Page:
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Sidney Herald
Sidney , Montana
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September 21, 2003     Sidney Herald
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September 21, 2003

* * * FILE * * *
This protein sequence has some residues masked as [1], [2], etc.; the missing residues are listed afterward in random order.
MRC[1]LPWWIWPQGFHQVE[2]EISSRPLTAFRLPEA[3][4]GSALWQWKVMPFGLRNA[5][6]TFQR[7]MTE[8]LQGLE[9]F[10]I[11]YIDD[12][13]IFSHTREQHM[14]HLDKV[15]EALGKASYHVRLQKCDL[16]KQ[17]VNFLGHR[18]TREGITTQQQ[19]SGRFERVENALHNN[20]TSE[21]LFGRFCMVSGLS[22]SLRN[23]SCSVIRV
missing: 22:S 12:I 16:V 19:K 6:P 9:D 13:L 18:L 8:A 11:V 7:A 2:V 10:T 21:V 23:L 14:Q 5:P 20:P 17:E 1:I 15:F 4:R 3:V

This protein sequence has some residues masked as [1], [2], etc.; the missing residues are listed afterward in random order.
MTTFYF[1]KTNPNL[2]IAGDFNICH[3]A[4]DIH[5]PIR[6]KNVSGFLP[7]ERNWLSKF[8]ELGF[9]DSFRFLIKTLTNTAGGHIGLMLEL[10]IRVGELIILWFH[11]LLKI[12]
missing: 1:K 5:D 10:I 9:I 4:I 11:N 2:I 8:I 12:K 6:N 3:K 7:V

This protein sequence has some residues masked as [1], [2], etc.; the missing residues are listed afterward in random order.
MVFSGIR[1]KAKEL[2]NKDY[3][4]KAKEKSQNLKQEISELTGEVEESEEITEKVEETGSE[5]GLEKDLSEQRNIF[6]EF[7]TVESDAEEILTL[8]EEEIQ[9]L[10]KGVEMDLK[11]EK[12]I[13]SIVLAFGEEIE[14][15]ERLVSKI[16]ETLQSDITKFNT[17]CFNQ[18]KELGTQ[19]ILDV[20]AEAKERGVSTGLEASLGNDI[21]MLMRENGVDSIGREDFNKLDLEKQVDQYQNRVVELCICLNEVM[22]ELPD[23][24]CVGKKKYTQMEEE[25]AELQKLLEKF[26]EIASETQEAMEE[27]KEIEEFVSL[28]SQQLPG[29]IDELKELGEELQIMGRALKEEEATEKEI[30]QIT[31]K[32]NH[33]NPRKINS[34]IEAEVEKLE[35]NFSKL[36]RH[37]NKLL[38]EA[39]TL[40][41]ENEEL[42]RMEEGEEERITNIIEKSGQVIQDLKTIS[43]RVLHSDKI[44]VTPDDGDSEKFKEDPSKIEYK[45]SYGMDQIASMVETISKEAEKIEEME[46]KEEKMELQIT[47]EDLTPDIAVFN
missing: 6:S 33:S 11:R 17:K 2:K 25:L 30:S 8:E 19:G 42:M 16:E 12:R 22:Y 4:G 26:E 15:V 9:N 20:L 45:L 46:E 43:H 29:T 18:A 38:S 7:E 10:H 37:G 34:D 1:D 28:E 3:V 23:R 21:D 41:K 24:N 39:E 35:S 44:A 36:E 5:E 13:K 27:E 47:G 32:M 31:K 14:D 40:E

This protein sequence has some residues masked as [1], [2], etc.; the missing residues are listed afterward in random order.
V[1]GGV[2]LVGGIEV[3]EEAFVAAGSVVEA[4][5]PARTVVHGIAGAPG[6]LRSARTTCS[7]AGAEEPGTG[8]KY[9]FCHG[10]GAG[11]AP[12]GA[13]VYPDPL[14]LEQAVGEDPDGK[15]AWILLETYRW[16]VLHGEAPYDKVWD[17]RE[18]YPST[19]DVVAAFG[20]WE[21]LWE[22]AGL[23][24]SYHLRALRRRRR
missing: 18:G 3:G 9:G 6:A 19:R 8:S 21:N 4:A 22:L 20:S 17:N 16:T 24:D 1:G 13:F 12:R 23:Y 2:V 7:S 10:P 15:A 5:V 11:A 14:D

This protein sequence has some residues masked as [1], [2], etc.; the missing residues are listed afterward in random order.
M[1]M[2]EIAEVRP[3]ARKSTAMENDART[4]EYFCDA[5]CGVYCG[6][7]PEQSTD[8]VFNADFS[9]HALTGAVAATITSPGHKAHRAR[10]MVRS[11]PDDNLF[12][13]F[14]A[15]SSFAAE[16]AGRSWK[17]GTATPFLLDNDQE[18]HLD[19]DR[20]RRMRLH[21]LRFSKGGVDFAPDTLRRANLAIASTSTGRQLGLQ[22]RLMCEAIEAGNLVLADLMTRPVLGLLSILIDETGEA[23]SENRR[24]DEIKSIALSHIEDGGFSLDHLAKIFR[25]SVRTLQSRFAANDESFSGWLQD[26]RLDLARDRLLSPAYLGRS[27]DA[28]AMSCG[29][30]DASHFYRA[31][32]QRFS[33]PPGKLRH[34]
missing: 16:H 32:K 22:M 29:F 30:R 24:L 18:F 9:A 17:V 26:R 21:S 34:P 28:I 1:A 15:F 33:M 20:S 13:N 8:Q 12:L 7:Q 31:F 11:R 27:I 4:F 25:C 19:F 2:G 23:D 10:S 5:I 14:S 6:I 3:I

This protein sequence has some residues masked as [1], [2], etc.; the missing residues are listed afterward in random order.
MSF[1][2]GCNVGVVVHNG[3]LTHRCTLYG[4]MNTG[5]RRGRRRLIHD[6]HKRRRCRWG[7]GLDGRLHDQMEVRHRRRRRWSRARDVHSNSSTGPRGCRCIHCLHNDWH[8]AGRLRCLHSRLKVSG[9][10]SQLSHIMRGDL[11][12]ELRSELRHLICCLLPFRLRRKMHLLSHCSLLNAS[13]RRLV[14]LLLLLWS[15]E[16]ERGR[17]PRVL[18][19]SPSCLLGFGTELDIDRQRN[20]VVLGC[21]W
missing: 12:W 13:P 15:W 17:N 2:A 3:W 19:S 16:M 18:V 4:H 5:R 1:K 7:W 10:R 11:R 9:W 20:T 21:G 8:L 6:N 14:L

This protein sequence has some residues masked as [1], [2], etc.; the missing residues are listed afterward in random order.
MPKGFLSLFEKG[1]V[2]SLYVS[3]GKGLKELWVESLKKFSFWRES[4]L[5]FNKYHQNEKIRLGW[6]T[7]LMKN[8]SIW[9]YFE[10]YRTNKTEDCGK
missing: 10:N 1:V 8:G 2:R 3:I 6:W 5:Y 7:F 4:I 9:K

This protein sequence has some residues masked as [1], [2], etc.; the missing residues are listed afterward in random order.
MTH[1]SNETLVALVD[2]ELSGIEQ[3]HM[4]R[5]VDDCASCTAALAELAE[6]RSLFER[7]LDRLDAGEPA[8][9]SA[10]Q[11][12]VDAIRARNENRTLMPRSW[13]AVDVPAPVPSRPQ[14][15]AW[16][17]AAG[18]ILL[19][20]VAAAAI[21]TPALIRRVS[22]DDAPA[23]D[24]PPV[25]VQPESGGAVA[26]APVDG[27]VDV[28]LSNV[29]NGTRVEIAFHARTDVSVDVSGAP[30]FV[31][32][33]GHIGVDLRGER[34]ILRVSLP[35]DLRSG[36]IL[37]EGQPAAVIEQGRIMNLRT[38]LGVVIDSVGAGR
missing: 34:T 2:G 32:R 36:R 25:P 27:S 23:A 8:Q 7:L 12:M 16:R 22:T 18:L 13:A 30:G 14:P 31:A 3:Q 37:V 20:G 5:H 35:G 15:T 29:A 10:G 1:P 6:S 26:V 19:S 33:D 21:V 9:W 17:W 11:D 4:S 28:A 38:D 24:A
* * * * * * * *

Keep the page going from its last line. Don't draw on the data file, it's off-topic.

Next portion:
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m | PIOBINSON of one child in the system will to $100,000 of providing hours of pro- one child and Girls Club is according to directors of the I Club of Richland Youth Sum- a Boys :a which recre- activities in a for area Side Elementary : in January. kids already hope to have 200 keeping mem- Per child, per year participation," representa- Summit the Back-A- to raise by ask- and individuals donations child for one 110 kids up and )have 200 by By keeping at $30 per year Youth par. t~ Weinel campaign board members out and contact- and individu- m efforts to raise "Investing in a child Businesses of sponsor- donating a of chil- contn- mem- includes the board of annual meeting in Septem- time to meet harvest has already .1 for a few weeks. going to be a conflict, but year that most said Don Net- he Boys and County during Tues- day's meeting. All Back-A-Kid donors will be pictured in the Sidney Herald and will also be included in a donors list to be published in the paper over the next four months. The Sidney Herald has taken the program on as its community service project. "We are applying for grants, along with other additional funding sources," Welnel said. Club members in grades kindergarten through eighth will use a different area than the high school club members, including three classrooms and restroom facilities. The music room will act as the high school room, and they will use rest- rooms closest to the gym. Pool tables and computers have been donated for the high school room, and computers for one room in the kindergarten through eighth grade age group. The south entrance will be used and a check-in booth will be set up where club members will slide their identification cards upon entering the premis- es for tracking purposes. "The tracking system we are going to use is called 'Kid Trax.' It stores information on each child's activities and atten- dance," Welnel said. "It will also be a way of gathering informa- tion for our database on the demographic breakdowns. That is the kind of information we need to be able to apply for more grants." The Boys and Girls Club's goal is to good citizens through ership and, guidance in behavior and atti- tude. Children are encouraged to discover their needs, enjoy their interests, nurture their talents, broaden their viewpoints, value diversity, resolve conflicts, set goals, understand themselves and have fun. The club helps boys and girls make appropriate and satisfying choices in their physical, educa- tional, personal, social, emotion- al, vocational and spiritual lives. "We want to involve the fami- lies with family activities," said Melissa Boyer, prevention spe- cialist of the Richland County Health Department. Members of the club receive information on health and devel- op physical fitness through a variety of programs. They are also guided in vocational choic- es. It helps guide those who have already acquired undesirable habits through encouraging pos- itive paths. "We hope to have lots of the kindergarten children from the school classes down the hall. All they would have to do is walk over," Boyer said. "For the others, we are applying or a Department of Transportation grant to purchase a bus to help transport students from other schools and take them to their extracurricular activities." Former NFL player Derwin Gray signs Wednesday night. BY BILL VANDER WEELE Herald-Leader Former NFL player Derwin Gray says people never know when their life will change. Gray, who presented two programs in Sid- ney this week, remembers when he was a rookie with the Indianapolis Colts and a teammate, after showering, asked different players, "Do you know Jesus?" At first, Gray didn't know what to think of that teammate. "I know who I am now. I don't need a number on my back to feel good." - Derwin Gray 'Tm trying to win a Super Bowl, and here is this naked man talking about Jesus," Gray told Wednesday's large audience turnout. The former defensive back said he tried to stay away from the "naked black man" as much as he could. One time when Gray was confronted, however, he explained how good a man he was. He said how he was the first 20-year-old male in his family not to be in prison and have fathered a child out of wedlock. The teammate, however, quoted the Bible, "We have all sinned and have fallen short of God's standard." Gray said he started to realize then that he shouldn't compare his life to others but nnls at 7 p.m. at the meet of the Mon- is Thursday at with a the USDA golf tour- Churc[ Evertson :Speak in view pastor. atll a.m. BY BILL VANDER WEELE Herald-Leader Steady progress is being made on the new tennis courts in Sid- ney, located about two blocks west of Sidney High School. Fencing around the project was completed this week at Hansen Park. Terry Meldahl, director of the Department of Public Works, said the top surface still needs to be applied at the four courts. Because the company doing the surfacing is backed up on work, Meldahl doesn't expect the top surface to be applied until early next May. If the area enjoys nice fall weath- er, the city may add temporary lines for play this fall. The corers will feature new nets and posts. The city and tennis association decided upon the location of the four courts after thorough research. The tennis association reports the location provides space for future expansion and has soil conditions less suscepti- ble to heaving and cracking the court surface, allowing for an extended utilization period. Leif Anderson, Sidney Tennis Association president and Game Committee chair, previously said the life of the facility should exceed 50 years. A total of $215,500 was need- ed to fund the project. Nearly $200,000 has been raised through grants or donations from the Chris Hanson Trust, Glendive Chamber of Com- merce Paddlefish Grant, Nefsy Family Foundation, Stockman Bank Foundation, Town Pump Foundation, Groskinsky Foun- dation, Interstate Engineering, Montana-Dakota Utilities, the Sidney Lions Club and Inter- mountain Tennis Association. A grant of $75,000 was award- ed to Sidney's Tennis Associa- tion in the middle of December by the National Park Service via the Fish, Wildlife and Parks and the Land and Water Conserva- tion Fund program. PHOTO BY BILL VANDER WEELE autographs after his presentation at the Sidney Middle School auditorium ayer in rather to God's wishes. Three years later, Gray was baptized by that teammate in a motel swimming pool in San Diego. But he admits it took him even longer to finally understand what Jesus wants. "Jesus is about a close relationship," Gray said. "The God of the universe loves Derwin Gray." The message of love was what Gray tried to communicate to Wednesday's crowd, which largely featured high school and jun- ior high students. He opened the program with video high- lights of his playing days in the NFL and Brigham Young University. The video fea- tured many hard hits put on receivers cour- tesy of Gray. Gray joked with the audience that his aggressive playing style was biblical. "It's better to give than to receive." He stressed that happiness doesn't come from earthly treasures. He notes that when he was All-State as a Texas high school player, a College All- American and a NFL player, he wasn't happy. "When I looked in the mirror, I was still missing something," Gray said. Now, Gray isn't a part of NFL's stardom and big money, but he says he doesn't miss it. "I know who I am now. I don't need a number on my back to feel good," Gray said. Gray has now been a professional speaker for four years. He and his wife, Vicki, have developed One Heart at a Time Ministries. Derwin crowd. PHOTO BY BILL VANDER WEELE Gray speaks to Wednesday's The organization's Web site is www.one- heartatatimeministries.org. "If you don't know who you are, you will let other people dictate who you are," Gray said. He urged the students to make good choic- es in life. "Young ladies, please marry a man that loves Jesus. Because if he knows how to love Jesus, he can love you," Gray said. He said especially young people worry about their looks and weight, but that God sees the beauty of Jesus in them. "When you realize you're a child of God, you know who you are," Gray said. PHOTO BY BILL VANDER WEELE The fencing was put around the new tennis courts this week. In addition, $65,000 has been city tennis facility reserve fund. tion arm a rest area are additives accumulated over the past eight An arboretum of existing considered to accompany the years for the tennis project in a native trees, a bird-watching sta- tennis courts project. :!!i~ ?i ii !!i!~ iiiiiii~